Life support decision making in critical care: Identifying and appraising the qualitative research evidence*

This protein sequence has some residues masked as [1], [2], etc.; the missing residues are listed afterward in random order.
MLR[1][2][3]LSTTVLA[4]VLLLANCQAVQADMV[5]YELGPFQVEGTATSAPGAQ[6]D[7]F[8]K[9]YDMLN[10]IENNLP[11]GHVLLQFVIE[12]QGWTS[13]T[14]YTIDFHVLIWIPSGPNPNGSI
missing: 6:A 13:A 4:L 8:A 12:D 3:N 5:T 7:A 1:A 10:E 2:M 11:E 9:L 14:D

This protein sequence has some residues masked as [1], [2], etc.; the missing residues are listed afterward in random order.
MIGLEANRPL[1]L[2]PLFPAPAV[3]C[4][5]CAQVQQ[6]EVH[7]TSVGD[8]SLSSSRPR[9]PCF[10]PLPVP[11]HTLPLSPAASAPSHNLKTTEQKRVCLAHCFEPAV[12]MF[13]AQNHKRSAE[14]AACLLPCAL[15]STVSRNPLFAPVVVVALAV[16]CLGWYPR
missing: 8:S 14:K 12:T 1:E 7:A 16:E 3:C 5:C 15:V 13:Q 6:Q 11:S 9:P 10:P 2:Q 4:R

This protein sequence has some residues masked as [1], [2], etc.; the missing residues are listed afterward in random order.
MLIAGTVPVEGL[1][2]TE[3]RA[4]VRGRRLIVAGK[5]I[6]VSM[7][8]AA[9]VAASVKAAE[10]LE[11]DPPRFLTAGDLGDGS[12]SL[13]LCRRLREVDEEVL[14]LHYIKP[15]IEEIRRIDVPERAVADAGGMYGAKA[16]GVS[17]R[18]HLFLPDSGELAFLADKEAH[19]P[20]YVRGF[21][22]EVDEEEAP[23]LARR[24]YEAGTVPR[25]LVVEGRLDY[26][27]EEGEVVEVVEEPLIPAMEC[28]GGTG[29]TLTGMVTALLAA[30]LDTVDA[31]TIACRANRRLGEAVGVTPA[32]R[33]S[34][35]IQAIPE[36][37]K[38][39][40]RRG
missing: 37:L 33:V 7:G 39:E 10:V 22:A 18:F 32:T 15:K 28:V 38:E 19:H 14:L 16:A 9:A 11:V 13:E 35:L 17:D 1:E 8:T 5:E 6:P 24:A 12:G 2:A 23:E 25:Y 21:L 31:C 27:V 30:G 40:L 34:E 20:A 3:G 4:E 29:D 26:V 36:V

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OBJECTIVE: The objective of this study is to identify and appraise qualitative research evidence on the experience of making life-support decisions in critical care. DATA SOURCES: In six databases and supplementary sources, we sought original research published from January 1990 through June 2008 reporting qualitative empirical studies of the experience of life-support decision making in critical care settings. STUDY SELECTION: Fifty-three journal articles and monographs were included. Of these, 25 reported prospective studies and 28 reported retrospective studies. DATA EXTRACTION: We abstracted methodologic characteristics relevant to the basic critical appraisal of qualitative research (prospective data collection, ethics approval, purposive sampling, iterative data collection and analysis, and any method to corroborate findings). DATA SYNTHESIS: Qualitative research traditions represented include grounded theory (n = 15, 28%), ethnography or naturalistic methods (n = 15, 28%), phenomenology (n = 9, 17%), and other or unspecified approaches (n = 14, 26%). All 53 documents describe the research setting; 97% indicate purposive sampling of participants. Studies vary in their capture of multidisciplinary clinician and family perspectives. Thirty-one (58%) report research ethics board review. Only 49% report iterative data collection and analysis, and eight documents (15%) describe an analytically driven stopping point for data collection. Thirty-two documents (60%) indicated a method for corroborating findings. CONCLUSIONS: Qualitative evidence often appears outside of clinical journals, with most research from the United States. Prospective, observation-based studies follow life-support decision making directly. These involve a variety of participants and yield important insights into interactions, communication, and dynamics. Retrospective, interview-based studies lack this direct engagement, but focus on the recollections of fewer types of participants (particularly patients and physicians), and typically address specific issues (communication and stress). Both designs can provide useful reflections for improving care. Given the diversity of qualitative research in critical care, room for improvement exists regarding both the quality and transparency of reported methodology.
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